Has this batch of 4064 performed normally in other guns/cartridges??
    Are you absolutely sure they are 150 grain bullets (sorry to sound dumb)
    Are you sure your scale is working perfectly?
    Have factory loads ever done this in this gun?
    One last thought....is there a chance you are ovesizing your brass leaving lots of headspace??
    This can sometimes show ejector marks etc at lower pressure.

    I can't think of anything else offhand but getting to a chronograph is definately going to be a next step.
     
  5. goose

    goose Well-Known Member

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    Investing in some equipment paid off. I bought a bullet puller die today and checked the loads. I had set the scale incorrectly and 5grains heavier than indended.
    One thing that was suggested I would like to know more about, how would I know if I was "oversizing" my brass? What is the correct procedure for setting my die if full length sizing?
     
  6. Michael Eichele

    Michael Eichele Well-Known Member

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    My method may be unorthodox but works.

    I take a fire formed peice of brass and measure the shoulder from the base using a custom neck trimmer that uses the shoulder to stop the trimming. This trimmer rests on the shoulder. Then I use a micrometer between the trimmer and base of the case. Then I size a case and measure. If the die set the shoulder back more than .0005 to .002" then IMHO it is set back too much. Adjust your die and start over.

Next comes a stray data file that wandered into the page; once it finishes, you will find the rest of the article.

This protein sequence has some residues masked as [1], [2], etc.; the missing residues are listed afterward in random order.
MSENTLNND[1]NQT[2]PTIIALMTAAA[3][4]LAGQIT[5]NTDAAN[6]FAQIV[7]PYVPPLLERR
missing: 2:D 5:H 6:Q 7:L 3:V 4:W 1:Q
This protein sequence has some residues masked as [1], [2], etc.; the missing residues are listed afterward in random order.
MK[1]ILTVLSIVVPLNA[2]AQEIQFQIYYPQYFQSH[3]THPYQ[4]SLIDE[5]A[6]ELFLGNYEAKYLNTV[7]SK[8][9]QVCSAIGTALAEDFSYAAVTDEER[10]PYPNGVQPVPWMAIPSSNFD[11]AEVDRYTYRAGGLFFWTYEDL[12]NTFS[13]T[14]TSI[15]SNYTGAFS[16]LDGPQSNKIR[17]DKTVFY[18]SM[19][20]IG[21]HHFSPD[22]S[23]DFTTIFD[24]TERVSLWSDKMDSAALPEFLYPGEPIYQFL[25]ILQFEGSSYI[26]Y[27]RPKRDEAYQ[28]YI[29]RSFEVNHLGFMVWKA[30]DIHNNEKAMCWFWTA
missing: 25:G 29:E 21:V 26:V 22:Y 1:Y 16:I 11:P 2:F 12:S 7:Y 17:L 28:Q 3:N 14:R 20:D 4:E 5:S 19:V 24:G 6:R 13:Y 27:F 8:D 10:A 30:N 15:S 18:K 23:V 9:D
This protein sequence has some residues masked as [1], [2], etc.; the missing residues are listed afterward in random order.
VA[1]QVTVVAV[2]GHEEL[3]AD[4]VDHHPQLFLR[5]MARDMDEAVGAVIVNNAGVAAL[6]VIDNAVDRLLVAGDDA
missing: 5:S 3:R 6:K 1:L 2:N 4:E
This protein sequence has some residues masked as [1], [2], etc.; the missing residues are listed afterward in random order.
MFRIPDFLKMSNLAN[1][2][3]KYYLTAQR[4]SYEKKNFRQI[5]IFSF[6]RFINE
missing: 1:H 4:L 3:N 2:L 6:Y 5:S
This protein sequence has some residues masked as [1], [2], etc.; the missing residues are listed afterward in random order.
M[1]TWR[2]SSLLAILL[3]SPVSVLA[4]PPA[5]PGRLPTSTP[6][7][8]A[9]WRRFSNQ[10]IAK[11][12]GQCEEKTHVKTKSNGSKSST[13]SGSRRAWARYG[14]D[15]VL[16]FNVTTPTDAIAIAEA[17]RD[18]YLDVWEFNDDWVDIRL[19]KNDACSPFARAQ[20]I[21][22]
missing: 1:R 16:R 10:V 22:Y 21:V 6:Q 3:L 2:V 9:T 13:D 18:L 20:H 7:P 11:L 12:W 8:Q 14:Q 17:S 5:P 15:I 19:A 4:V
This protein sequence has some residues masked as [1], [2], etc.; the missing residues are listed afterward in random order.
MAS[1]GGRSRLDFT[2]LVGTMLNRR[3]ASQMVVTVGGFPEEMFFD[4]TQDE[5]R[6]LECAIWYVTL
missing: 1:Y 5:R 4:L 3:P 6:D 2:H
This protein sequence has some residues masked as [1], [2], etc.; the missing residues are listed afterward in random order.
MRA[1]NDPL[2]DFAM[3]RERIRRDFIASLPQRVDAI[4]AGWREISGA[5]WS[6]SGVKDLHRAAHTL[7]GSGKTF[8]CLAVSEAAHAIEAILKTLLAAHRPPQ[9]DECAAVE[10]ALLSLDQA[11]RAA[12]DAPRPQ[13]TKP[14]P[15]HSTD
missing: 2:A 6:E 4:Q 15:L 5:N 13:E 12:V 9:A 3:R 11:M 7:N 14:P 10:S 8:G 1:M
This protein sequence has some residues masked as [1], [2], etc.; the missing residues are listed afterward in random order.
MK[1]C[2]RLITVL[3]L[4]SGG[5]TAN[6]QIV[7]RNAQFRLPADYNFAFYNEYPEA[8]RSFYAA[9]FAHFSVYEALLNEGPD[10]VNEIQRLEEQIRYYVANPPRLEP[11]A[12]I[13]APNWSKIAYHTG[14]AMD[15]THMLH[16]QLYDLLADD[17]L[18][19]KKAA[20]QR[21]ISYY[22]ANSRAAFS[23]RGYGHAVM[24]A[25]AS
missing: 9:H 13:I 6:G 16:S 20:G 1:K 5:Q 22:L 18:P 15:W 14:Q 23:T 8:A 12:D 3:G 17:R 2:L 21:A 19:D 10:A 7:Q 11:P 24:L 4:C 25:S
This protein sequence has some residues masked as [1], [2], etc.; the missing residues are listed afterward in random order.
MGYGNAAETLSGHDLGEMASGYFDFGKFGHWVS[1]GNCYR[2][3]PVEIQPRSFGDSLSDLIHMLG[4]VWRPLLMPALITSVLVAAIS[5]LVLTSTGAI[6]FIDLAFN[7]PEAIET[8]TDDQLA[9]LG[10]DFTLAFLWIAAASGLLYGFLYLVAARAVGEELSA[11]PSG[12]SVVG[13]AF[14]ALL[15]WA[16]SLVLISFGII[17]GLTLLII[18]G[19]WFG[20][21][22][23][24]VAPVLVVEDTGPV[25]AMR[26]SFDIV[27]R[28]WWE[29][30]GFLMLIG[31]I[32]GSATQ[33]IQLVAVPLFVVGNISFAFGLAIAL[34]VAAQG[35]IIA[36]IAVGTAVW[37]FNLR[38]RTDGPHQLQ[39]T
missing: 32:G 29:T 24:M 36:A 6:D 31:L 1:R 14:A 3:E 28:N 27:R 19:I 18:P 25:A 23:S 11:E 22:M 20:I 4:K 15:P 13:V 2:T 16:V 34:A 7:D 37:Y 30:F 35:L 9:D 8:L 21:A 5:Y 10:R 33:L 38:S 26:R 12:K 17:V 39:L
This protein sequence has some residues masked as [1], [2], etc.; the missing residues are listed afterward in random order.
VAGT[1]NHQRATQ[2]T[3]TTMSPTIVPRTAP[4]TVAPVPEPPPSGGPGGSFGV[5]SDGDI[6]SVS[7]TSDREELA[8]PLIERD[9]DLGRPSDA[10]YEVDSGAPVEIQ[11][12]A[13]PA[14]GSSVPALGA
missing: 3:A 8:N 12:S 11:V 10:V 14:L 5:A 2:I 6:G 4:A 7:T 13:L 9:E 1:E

I had one barrel in particular that if I set it more than .0005 back, I had trouble extracting cases. Actually I think it was a poorly cut chamber. In any event, it didnt like to be set back much at all.

    With my current chamber (which is WAY more forgiving, I just set them back to factory which is about .001 back. It is a fairly tight chamber.

    BTW, I am glad you figured it out. Your next purchase WILL be a chornograph, right?
     
  7. AJ Peacock

    AJ Peacock Well-Known Member

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    The tool that is designed specifically for this task is the Hornady Headspace gage / comparator kit.

    MidwayUSA - Hornady Lock-N-Load Headspace Gage 5 Bushing Set with Comparator


    You simply attach it to your calipers and it measures from the base of the brass to a datum point on the shoulder (different calibers use different datum radius and these are included in the kit).

    This is doing essentially the same thing that Meichele is describing.

    They also make a kit for measuring from the base of a loaded round to a point on the ogive that has a radius equal to your caliber. The following kit includes 6 calibers (.22,6mm/243, 25, 270, 7mm, 30) other inserts are sold separately. I use this kit to measure my loaded rounds, as measuring to the tip of most bullets is much less accurate.

    http://www.midwayusa.com/eproductpage.exe/showproduct?saleitemid=231904



    I use both kits all the time.

    AJ
     
  8. goose

    goose Well-Known Member

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    BTW, I am glad you figured it out. Your next purchase WILL be a chornograph, right?[/quote]


    Got a chronograph and tumbler with some gift money from christmas.